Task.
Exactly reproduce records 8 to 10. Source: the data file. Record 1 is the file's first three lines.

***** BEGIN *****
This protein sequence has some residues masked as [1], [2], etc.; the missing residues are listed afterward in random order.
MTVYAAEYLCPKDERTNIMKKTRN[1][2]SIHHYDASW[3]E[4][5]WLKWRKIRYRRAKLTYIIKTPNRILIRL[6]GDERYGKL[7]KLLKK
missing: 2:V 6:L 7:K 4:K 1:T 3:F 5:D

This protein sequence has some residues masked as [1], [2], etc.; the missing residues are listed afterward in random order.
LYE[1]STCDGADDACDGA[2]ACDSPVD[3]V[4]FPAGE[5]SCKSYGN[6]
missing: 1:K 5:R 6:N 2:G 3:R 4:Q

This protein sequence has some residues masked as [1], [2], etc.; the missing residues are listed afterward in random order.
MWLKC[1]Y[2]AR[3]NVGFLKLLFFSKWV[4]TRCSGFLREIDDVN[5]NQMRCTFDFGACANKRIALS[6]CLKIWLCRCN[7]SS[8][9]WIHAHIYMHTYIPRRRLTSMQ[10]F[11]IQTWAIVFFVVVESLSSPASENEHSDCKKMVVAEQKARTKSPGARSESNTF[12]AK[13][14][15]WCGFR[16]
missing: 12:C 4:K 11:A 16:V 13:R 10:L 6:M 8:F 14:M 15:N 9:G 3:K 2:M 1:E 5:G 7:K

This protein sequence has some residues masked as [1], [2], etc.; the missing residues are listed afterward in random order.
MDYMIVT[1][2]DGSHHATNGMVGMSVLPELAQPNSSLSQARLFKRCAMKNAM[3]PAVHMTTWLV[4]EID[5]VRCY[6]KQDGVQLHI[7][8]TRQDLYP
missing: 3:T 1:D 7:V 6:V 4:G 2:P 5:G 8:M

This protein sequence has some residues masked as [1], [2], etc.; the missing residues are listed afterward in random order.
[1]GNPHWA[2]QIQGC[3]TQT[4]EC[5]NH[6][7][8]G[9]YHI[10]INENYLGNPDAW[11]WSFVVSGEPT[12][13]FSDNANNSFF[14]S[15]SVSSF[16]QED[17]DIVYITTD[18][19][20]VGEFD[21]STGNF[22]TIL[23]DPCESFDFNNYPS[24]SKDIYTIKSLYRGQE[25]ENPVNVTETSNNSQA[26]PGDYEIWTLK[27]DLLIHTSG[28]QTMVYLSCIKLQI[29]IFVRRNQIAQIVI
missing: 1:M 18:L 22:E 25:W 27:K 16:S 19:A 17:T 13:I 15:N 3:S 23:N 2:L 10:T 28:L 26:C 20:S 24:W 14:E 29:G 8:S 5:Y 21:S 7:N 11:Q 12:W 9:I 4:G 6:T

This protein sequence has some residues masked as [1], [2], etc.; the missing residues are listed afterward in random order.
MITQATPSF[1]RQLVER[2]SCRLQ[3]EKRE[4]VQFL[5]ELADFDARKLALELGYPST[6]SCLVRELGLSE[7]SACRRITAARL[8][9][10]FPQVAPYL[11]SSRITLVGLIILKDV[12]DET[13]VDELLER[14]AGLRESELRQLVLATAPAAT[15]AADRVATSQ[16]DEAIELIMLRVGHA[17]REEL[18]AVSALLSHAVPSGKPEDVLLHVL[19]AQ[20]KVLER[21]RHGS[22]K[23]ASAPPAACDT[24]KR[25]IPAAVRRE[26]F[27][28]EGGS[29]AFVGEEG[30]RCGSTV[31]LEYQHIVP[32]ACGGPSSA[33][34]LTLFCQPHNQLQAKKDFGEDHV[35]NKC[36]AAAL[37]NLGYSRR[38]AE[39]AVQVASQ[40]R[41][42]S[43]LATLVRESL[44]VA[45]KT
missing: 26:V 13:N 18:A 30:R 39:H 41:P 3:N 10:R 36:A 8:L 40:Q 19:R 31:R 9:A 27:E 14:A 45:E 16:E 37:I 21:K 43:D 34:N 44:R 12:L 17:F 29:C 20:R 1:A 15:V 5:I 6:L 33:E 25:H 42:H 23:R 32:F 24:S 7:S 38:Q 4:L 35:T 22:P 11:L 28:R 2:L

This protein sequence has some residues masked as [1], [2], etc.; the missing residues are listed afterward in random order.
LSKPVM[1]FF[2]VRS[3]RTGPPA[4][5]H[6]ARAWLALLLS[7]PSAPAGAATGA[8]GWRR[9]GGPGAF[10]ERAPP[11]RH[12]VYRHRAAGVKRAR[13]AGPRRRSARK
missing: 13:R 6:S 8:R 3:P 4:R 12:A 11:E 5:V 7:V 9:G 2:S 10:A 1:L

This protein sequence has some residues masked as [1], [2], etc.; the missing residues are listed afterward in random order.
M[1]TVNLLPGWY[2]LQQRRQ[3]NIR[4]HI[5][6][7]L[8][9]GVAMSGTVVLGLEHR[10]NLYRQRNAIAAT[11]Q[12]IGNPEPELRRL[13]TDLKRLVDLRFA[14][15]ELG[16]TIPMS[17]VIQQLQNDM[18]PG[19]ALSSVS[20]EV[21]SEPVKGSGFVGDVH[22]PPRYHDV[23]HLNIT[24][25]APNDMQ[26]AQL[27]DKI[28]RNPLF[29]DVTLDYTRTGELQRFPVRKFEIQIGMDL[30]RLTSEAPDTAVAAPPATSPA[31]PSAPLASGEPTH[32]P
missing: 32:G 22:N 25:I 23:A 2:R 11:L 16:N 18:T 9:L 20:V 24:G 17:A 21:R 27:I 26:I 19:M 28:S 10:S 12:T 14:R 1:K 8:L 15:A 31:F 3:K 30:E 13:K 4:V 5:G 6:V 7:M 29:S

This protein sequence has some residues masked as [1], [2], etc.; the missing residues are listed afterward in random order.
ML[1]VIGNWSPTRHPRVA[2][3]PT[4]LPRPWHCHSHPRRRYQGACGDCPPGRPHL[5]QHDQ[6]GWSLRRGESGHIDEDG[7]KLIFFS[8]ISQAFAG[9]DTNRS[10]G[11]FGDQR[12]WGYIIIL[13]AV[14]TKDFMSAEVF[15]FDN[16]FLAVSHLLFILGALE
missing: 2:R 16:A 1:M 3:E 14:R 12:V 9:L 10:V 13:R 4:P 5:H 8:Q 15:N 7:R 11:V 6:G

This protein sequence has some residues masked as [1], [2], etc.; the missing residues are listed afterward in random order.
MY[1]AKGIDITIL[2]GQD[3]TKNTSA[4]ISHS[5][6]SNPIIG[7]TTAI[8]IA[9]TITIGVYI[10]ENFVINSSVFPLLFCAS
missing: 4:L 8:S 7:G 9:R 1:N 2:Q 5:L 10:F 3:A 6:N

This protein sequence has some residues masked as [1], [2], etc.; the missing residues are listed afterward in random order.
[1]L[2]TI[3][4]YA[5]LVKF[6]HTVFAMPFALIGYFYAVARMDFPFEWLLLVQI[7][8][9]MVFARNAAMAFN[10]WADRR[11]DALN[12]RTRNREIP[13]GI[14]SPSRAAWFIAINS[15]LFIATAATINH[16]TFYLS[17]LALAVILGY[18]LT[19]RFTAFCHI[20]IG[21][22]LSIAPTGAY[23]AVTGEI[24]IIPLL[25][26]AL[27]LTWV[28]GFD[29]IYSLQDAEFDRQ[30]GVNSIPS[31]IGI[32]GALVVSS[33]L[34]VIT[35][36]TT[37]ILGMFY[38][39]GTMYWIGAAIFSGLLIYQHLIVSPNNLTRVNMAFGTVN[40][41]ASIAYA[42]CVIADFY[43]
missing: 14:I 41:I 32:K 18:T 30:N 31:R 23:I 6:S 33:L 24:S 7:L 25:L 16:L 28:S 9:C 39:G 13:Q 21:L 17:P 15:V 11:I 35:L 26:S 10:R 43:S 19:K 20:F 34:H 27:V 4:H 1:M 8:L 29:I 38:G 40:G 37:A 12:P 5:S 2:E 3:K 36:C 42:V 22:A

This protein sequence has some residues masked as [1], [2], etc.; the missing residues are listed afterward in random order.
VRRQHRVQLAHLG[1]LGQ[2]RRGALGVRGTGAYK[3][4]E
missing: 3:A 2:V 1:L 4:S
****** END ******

This protein sequence has some residues masked as [1], [2], etc.; the missing residues are listed afterward in random order.
M[1]TVNLLPGWY[2]LQQRRQ[3]NIR[4]HI[5][6][7]L[8][9]GVAMSGTVVLGLEHR[10]NLYRQRNAIAAT[11]Q[12]IGNPEPELRRL[13]TDLKRLVDLRFA[14][15]ELG[16]TIPMS[17]VIQQLQNDM[18]PG[19]ALSSVS[20]EV[21]SEPVKGSGFVGDVH[22]PPRYHDV[23]HLNIT[24][25]APNDMQ[26]AQL[27]DKI[28]RNPLF[29]DVTLDYTRTGELQRFPVRKFEIQIGMDL[30]RLTSEAPDTAVAAPPATSPA[31]PSAPLASGEPTH[32]P
missing: 32:G 22:N 25:I 23:A 2:R 11:L 16:N 18:T 9:L 20:V 24:G 17:A 21:R 27:I 26:I 19:M 28:S 10:S 12:T 14:R 1:K 8:L 15:A 31:F 3:K 30:E 13:K 4:V 5:G 6:V 7:M 29:S

This protein sequence has some residues masked as [1], [2], etc.; the missing residues are listed afterward in random order.
ML[1]VIGNWSPTRHPRVA[2][3]PT[4]LPRPWHCHSHPRRRYQGACGDCPPGRPHL[5]QHDQ[6]GWSLRRGESGHIDEDG[7]KLIFFS[8]ISQAFAG[9]DTNRS[10]G[11]FGDQR[12]WGYIIIL[13]AV[14]TKDFMSAEVF[15]FDN[16]FLAVSHLLFILGALE
missing: 2:R 16:A 1:M 3:E 14:R 12:V 9:L 10:V 13:R 4:P 5:H 8:Q 15:N 7:R 11:V 6:G

This protein sequence has some residues masked as [1], [2], etc.; the missing residues are listed afterward in random order.
MY[1]AKGIDITIL[2]GQD[3]TKNTSA[4]ISHS[5][6]SNPIIG[7]TTAI[8]IA[9]TITIGVYI[10]ENFVINSSVFPLLFCAS
missing: 4:L 8:S 7:G 9:R 1:N 2:Q 5:L 10:F 3:A 6:N